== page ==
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I am working on graph using opengl, I want to set timer for 512 values per second I did like this:

self.animationTimer = [NSTimer scheduledTimerWithTimeInterval:1.0/512.0 

In draw method, I have plotted graph but it is not printing 512 values per second.

Can any one please help me, whether it is right or wrong?

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is drawView getting called? – Anoop Vaidya Dec 10 '12 at 13:17
No OS i know of ticks 512 times a second... i'd be surprised if you even get over 100. – cHao Dec 10 '12 at 13:20

An NSTimer probably just can't fire that fast.

A timer is not a real-time mechanism; it fires only when one of the run loop modes to which the timer has been added is running and able to check if the timer’s firing time has passed. Because of the various input sources a typical run loop manages, the effective resolution of the time interval for a timer is limited to on the order of 50-100 milliseconds.


Which gives you 10-20 ticks a second, unless you're doing something really special.

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That's just not going to work.

There are (at least) two reasons.

  1. "Because of the various input sources a typical run loop manages, the effective resolution of the time interval for a timer is limited to on the order of 50-100 milliseconds." So you can't expect to have more than around ten timers fire per second.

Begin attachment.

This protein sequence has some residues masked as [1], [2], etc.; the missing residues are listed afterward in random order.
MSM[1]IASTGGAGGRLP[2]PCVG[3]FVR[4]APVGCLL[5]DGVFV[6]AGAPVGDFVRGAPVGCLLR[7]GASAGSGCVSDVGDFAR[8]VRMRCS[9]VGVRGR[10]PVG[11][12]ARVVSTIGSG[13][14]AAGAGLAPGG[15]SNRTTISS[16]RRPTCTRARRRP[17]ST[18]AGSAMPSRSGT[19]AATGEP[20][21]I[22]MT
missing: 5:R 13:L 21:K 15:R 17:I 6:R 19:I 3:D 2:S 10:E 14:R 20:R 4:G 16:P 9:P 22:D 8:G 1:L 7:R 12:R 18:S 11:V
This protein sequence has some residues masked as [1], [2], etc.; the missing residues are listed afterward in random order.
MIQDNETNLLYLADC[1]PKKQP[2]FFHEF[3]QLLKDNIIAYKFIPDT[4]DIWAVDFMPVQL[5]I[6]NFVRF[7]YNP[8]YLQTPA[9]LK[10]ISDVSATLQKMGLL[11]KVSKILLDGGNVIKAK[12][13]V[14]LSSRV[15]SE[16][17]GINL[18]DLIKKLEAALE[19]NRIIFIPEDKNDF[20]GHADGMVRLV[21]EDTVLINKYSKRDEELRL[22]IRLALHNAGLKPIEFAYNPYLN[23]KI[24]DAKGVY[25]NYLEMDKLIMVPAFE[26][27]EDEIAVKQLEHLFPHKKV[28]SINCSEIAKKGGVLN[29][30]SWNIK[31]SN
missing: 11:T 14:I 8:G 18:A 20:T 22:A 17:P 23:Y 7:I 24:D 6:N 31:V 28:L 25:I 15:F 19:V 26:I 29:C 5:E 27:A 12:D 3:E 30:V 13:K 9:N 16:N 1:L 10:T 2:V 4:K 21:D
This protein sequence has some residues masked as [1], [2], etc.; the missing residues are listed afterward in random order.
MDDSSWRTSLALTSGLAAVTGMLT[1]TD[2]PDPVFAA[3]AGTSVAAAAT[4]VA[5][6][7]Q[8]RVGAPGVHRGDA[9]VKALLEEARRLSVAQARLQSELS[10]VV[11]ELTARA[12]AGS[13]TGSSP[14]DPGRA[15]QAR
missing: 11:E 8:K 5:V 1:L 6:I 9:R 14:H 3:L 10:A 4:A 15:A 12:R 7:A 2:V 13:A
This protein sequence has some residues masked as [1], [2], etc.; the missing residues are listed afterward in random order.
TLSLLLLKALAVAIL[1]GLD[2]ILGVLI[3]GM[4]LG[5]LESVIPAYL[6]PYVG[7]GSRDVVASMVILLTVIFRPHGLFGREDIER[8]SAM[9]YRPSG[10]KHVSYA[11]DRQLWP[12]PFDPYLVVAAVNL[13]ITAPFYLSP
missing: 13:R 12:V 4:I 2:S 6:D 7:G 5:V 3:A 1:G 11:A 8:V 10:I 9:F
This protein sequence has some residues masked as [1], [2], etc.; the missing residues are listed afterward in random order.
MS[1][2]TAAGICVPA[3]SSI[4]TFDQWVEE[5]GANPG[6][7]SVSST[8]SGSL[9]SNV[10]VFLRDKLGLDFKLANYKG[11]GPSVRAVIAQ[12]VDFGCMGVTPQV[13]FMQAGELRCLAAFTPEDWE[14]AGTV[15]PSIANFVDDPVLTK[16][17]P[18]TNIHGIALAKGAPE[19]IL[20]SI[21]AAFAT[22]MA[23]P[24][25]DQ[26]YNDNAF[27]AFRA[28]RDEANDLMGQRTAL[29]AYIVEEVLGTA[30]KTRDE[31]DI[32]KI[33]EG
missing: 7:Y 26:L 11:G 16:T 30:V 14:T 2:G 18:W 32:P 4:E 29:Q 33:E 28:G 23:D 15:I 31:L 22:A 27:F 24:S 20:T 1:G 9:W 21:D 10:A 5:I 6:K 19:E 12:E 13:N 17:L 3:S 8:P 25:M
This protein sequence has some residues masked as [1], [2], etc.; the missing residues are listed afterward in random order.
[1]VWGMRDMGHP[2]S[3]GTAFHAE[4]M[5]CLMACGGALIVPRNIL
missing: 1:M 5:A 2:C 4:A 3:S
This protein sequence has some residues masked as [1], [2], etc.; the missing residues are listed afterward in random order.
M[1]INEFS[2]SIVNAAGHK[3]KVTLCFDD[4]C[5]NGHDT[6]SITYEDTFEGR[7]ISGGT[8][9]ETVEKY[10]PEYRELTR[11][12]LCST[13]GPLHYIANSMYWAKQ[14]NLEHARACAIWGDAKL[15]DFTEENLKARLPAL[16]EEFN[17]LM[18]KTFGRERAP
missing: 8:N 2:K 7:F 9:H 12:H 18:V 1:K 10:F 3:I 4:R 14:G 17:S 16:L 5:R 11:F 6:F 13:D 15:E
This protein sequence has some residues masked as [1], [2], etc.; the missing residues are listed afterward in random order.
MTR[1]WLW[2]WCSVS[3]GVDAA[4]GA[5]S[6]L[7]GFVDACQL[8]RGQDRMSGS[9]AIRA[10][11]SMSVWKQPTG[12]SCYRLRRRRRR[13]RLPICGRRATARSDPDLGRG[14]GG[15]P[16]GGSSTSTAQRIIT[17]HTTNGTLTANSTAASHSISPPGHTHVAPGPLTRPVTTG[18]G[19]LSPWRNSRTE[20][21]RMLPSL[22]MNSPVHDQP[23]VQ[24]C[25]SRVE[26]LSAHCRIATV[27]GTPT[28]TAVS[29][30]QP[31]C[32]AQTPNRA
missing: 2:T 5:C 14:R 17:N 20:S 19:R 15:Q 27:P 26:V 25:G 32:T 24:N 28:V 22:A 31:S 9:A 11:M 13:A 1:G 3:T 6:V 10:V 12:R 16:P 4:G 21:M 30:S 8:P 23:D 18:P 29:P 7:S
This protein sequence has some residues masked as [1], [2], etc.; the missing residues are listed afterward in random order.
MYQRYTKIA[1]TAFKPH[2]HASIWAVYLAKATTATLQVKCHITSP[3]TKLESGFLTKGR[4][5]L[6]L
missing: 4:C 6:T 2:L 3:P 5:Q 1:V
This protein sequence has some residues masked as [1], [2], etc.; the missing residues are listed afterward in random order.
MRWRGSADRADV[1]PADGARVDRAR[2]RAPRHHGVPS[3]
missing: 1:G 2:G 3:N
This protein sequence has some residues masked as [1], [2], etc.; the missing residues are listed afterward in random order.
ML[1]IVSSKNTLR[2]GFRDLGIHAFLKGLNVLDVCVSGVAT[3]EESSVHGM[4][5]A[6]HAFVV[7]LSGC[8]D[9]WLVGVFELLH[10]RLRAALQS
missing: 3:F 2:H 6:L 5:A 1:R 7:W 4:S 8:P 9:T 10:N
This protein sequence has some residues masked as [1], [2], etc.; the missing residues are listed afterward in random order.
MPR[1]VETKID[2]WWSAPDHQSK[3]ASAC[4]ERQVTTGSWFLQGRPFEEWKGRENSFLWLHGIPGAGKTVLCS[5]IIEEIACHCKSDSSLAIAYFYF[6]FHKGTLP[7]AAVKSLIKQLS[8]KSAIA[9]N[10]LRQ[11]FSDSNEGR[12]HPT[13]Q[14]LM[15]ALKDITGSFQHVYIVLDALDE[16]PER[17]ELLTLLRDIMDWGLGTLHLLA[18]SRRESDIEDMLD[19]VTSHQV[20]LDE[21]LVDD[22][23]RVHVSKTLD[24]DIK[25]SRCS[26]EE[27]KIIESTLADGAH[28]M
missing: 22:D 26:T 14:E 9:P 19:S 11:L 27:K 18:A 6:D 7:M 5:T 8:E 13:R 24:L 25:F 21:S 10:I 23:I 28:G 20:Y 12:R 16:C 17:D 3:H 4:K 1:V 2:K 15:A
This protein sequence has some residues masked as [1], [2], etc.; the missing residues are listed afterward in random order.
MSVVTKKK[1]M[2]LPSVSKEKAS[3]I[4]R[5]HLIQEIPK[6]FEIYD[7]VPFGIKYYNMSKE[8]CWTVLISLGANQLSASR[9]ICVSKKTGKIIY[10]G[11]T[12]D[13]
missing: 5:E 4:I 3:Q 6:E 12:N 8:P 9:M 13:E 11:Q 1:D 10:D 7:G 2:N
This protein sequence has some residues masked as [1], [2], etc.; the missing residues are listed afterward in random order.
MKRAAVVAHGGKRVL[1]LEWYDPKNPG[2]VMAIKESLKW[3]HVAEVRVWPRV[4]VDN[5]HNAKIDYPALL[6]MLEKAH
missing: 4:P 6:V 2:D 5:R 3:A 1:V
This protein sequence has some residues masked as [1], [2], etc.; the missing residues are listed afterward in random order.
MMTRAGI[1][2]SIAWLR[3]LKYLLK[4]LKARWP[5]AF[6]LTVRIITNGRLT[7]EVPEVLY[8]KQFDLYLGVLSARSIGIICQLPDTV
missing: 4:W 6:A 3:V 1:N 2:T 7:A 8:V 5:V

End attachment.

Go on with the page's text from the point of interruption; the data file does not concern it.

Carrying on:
2. Not sure what the maximum framerate on iOS is, but there's probably not much point in going much above 60.
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[NSTimer scheduledTimerWithTimeInterval:1.0f/512.0f target:self selector:@selector(drawView) userInfo:nil repeats:YES];

try to use this one

let me know whether it is working or not!!!

Happy Coding!!!!

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Dude this is what the po have already done :) – The iOSDev Dec 10 '12 at 13:06
Can you put some light why his\her code is not working and why will you code run ?? I couldn't find any difference except you are using float values and he/she is using double values – Inder Kumar Rathore Dec 10 '12 at 13:14
what is benefit of writing 7.0f or even 7.0 or 7. or 7.f etc ? – Anoop Vaidya Dec 10 '12 at 13:14
the word "f" just tells that it is float value. – NiravPatel Dec 10 '12 at 13:18
It doesn't just 'tell' that it's a float value, it declares the constant as a (32-bit) float. But in this case there's not much difference between using 1.0f, 1.0 (double precision) and 1 – sooper Dec 10 '12 at 13:25

I am able to plot 512 values per second.. same timeinterval i used but i refer Accelerometer graph: http://developer.apple.com/library/ios/#samplecode/AccelerometerGraph/Listings/MainViewController_m.html#//apple_ref/doc/uid/DTS40007410-MainViewController_m-DontLinkElementID_10 I customized it according to my requirement and it working as i fine. Thanks!!!

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